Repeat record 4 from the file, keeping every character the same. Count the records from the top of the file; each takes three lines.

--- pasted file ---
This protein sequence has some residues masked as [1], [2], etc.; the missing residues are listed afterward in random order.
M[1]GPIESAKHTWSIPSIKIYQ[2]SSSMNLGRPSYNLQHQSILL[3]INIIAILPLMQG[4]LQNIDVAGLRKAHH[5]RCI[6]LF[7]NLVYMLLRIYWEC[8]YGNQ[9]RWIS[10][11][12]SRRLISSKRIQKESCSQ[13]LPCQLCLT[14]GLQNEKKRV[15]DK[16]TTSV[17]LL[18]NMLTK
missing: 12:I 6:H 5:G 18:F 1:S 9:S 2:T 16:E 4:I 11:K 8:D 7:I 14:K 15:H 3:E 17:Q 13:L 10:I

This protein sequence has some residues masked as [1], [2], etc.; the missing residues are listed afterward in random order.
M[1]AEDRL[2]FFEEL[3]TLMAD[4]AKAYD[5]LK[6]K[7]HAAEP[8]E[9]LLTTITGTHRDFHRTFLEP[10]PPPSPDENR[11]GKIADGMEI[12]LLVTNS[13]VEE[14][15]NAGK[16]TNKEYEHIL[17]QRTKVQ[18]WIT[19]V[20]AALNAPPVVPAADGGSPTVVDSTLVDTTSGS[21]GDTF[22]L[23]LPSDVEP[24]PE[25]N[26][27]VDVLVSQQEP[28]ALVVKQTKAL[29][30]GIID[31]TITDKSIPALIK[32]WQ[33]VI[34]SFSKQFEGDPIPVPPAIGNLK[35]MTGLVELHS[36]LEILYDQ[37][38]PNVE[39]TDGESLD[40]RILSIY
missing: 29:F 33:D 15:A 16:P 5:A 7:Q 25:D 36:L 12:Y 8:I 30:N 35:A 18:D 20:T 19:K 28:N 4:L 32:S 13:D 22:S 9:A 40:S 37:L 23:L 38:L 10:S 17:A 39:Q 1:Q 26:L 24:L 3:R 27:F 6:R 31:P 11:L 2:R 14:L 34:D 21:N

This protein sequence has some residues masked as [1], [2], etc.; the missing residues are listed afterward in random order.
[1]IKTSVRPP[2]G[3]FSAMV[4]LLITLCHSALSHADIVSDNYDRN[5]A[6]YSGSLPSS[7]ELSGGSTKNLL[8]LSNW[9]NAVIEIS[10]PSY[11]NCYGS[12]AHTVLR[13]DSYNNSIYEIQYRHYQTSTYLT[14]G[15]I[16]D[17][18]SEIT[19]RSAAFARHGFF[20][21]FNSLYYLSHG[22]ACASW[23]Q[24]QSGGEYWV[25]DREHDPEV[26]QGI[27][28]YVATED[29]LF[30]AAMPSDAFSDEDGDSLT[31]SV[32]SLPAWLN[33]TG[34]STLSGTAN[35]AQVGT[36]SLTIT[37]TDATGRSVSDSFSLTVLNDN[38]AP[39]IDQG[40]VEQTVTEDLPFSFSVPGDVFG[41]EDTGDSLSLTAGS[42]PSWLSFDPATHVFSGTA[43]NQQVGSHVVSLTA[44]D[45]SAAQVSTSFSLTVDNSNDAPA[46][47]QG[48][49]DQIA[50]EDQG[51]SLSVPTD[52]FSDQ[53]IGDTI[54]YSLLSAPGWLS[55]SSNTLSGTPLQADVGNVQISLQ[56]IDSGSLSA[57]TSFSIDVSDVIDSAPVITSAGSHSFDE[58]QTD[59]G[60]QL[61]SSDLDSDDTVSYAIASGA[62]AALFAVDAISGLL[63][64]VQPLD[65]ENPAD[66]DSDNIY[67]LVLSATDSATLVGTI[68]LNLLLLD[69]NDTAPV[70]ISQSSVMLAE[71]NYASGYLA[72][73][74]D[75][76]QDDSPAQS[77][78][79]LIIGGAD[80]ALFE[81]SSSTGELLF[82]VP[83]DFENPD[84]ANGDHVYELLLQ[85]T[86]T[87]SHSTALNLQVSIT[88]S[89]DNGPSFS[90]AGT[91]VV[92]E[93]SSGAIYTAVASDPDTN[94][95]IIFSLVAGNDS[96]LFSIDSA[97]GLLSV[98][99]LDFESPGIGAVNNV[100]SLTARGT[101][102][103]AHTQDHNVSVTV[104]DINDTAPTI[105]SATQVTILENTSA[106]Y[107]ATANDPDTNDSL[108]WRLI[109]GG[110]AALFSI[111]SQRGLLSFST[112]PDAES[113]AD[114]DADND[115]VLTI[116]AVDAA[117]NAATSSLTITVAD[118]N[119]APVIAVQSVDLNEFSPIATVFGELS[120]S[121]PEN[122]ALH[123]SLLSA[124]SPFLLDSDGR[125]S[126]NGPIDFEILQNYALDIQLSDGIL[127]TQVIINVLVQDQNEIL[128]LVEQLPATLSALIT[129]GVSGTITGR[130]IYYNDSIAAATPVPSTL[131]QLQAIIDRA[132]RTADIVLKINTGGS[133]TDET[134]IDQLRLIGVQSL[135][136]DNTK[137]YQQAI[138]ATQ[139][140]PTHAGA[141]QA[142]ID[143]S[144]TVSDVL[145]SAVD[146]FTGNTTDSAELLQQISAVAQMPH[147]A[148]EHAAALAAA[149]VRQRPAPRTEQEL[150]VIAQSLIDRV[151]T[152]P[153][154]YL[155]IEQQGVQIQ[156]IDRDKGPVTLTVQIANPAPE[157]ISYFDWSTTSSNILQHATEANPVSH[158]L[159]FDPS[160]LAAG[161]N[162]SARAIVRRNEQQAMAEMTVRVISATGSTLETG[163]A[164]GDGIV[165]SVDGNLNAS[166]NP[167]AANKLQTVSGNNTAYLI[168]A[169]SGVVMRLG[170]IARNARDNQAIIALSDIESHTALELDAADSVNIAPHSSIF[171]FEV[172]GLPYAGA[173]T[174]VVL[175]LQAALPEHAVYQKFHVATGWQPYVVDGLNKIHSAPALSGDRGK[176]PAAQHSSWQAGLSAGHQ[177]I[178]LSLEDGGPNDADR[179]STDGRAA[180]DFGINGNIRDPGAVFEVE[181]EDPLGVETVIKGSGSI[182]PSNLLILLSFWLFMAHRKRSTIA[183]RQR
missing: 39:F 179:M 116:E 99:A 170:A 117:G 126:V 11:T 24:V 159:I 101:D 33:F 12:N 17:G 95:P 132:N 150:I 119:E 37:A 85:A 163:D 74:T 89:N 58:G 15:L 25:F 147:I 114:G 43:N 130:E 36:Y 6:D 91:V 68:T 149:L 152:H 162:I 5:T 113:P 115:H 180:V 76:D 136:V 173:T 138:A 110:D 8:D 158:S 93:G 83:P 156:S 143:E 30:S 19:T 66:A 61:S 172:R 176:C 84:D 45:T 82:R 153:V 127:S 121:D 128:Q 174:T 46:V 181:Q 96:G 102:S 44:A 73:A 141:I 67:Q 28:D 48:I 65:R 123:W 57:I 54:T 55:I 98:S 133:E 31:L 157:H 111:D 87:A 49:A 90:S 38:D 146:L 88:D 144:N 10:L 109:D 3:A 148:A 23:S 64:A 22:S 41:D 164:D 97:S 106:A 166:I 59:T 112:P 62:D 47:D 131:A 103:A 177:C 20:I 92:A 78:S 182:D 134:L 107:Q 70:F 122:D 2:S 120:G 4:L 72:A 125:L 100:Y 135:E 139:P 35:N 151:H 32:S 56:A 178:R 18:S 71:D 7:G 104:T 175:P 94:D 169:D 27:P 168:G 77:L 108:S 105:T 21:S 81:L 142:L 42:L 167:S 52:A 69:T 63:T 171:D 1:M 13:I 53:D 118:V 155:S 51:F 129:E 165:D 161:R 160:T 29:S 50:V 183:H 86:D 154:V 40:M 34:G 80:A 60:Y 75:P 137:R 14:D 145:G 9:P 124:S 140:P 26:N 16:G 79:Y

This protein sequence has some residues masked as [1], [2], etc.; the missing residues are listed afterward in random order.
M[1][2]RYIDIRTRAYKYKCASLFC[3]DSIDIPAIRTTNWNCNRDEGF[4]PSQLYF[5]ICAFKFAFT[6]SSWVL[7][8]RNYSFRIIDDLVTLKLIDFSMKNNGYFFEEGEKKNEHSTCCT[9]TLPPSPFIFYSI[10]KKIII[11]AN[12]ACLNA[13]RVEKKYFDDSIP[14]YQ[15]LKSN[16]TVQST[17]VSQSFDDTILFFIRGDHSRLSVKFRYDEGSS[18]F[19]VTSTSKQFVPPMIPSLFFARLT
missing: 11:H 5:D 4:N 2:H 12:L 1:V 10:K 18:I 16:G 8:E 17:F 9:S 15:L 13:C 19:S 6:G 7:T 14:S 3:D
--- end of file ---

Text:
This protein sequence has some residues masked as [1], [2], etc.; the missing residues are listed afterward in random order.
M[1][2]RYIDIRTRAYKYKCASLFC[3]DSIDIPAIRTTNWNCNRDEGF[4]PSQLYF[5]ICAFKFAFT[6]SSWVL[7][8]RNYSFRIIDDLVTLKLIDFSMKNNGYFFEEGEKKNEHSTCCT[9]TLPPSPFIFYSI[10]KKIII[11]AN[12]ACLNA[13]RVEKKYFDDSIP[14]YQ[15]LKSN[16]TVQST[17]VSQSFDDTILFFIRGDHSRLSVKFRYDEGSS[18]F[19]VTSTSKQFVPPMIPSLFFARLT
missing: 11:H 5:D 4:N 2:H 12:L 1:V 10:K 18:I 16:G 8:E 17:F 9:S 15:L 13:C 19:S 6:G 7:T 14:S 3:D